According to the Airport Council International-North America, U.S. airports employ nearly 1.2 million people and account for $1.1 trillion in economic activity – 7% of the total U.S. workforce and 8% of GDP. This major sector of the U.S. economy is also a significant contributor of greenhouse gases, and thus climate change. Aviation currently represents 2-3% of global greenhouse gas emissions, a figure that is increasing with the growth of this important sector.
In 2009, in response to the growing concern towards managing and mitigating climate change, the Airport Council International – Europe initiated the Airport Carbon Accreditation (ACA) program. Since then, the program has grown to cover every region of the globe and has won praise from the International Civil Aviation Organisation (ICAO), the United Nation Environment Panel (UNEP), and the European Union (EU). Today ACA has accredited more than 180 airports worldwide, including 21 in North America.
ACA-accredited airports can obtain four levels of accreditation, signifying their advancement and commitment in tracking, reporting, and mitigating their greenhouse gas emissions. Levels include the following:
1. Simple monitoring and verified carbon footprint reporting
2. Commitment to reducing greenhouse gases
3. Expansion of emission reduction goals to include third parties
4. Obtaining carbon neutrality by way of carbon offsets
You may be surprised to learn that the first (and currently only) U.S. airport to obtain the highest level – carbon neutrality – is Dallas Fort Worth International Airport in the great State of Texas. Not to worry though, California’s major airports are not far behind.
Getting started is easy, even for small airports. To apply for certification at one of the four levels of the program, airports must have their carbon footprints independently verified in accordance with ISO 14064 (Greenhouse Gas Accounting). The first step is for an airport to develop its greenhouse gas emission inventory, for which there are a variety of tools and resources available. For example, the Airport Council International offers a tool called the Airport Carbon and Emissions Reporting Tool (ACERT) – a self-contained Excel spreadsheet in which an airport operator can calculate its own inventory. The tool is available at no cost to airports and can be used by those without environmental expertise by inputting readily available operational data.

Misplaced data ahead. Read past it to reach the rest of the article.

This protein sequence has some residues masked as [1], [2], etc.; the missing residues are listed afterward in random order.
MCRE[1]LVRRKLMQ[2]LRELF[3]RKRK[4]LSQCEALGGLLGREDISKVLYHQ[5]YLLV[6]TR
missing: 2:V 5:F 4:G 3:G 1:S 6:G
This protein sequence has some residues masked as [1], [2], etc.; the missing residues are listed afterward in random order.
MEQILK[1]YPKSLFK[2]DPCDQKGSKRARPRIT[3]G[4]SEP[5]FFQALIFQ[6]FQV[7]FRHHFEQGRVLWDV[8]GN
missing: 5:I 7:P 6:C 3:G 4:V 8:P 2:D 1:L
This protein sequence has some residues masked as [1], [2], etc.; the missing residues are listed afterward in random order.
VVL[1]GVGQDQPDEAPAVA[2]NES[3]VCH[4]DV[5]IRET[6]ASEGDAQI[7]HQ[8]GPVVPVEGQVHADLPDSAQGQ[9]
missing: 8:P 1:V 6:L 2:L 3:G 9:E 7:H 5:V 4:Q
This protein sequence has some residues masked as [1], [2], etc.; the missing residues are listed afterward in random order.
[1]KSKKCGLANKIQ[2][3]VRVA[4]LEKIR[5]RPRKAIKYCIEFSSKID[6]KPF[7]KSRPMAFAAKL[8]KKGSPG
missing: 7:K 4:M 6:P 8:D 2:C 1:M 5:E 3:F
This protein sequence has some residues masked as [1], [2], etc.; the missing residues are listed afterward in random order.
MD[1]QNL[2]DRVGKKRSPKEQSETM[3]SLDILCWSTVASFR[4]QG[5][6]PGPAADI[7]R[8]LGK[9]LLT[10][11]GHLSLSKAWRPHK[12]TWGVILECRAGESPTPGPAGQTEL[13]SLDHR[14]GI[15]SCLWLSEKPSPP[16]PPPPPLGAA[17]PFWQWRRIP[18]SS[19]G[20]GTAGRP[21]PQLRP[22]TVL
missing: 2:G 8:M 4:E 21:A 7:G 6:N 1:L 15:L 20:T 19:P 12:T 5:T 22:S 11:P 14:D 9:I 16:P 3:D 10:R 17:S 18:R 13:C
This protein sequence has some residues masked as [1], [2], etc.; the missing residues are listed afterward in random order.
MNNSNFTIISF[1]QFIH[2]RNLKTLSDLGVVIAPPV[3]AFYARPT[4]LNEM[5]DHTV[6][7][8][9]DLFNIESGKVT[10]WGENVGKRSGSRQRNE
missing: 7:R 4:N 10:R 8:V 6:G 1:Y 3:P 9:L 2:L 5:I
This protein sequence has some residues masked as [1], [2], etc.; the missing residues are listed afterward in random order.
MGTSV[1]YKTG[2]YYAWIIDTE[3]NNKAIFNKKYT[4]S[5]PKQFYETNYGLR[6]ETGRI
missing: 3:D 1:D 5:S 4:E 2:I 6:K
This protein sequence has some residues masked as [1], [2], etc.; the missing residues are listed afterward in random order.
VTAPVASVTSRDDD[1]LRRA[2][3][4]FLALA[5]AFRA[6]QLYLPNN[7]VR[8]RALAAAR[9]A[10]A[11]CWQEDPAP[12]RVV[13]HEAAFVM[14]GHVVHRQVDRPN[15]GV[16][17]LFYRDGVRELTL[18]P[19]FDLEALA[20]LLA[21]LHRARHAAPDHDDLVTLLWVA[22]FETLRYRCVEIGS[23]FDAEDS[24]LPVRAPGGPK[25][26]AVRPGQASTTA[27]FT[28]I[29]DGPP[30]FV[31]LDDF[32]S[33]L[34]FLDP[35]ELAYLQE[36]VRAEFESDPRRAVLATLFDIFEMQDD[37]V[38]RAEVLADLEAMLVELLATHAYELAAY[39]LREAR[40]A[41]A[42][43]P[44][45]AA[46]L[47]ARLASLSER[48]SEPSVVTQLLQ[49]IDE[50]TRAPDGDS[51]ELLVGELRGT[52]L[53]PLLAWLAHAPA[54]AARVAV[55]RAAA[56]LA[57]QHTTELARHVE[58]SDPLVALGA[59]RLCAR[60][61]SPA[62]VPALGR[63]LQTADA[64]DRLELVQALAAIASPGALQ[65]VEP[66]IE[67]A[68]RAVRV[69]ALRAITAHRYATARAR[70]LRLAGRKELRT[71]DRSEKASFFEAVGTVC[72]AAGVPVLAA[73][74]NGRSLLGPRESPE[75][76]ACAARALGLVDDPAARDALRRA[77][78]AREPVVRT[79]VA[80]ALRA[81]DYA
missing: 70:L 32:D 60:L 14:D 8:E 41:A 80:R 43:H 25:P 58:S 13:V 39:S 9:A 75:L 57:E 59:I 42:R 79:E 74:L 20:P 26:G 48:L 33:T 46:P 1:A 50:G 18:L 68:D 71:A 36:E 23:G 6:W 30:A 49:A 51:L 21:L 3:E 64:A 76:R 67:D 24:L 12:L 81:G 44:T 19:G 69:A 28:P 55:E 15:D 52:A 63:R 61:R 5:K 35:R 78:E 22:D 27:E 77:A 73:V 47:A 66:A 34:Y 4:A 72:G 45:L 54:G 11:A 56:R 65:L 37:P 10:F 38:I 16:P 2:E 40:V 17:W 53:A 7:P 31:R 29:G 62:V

Once the carbon footprint is compiled, it must be verified by an approved ACA verifier, such as First Environment. Our greenhouse gas team includes five approved ACA verifiers located across the U.S., offering close proximity to most any major or regional airport in the U.S. and Canada. First Environment was also among the first firms accredited by the American National Standards Institute (ANSI) to the ISO 14065 standard for conducting greenhouse gas inventory verification services. In addition to the ACA initiative, we provide services under a variety of other programs, including the California Air Resources Board, American Climate Registry, Climate Action Reserve, Verified Carbon Standard, The Climate Registry, and Climate Bonds Standard (providing approved verification of green bonds).
Learn more about the ACA program on their website. For more information on how to develop your greenhouse gas inventory or have it verified, contact Jay Wintergreen at email@example.com or 916.492.6080.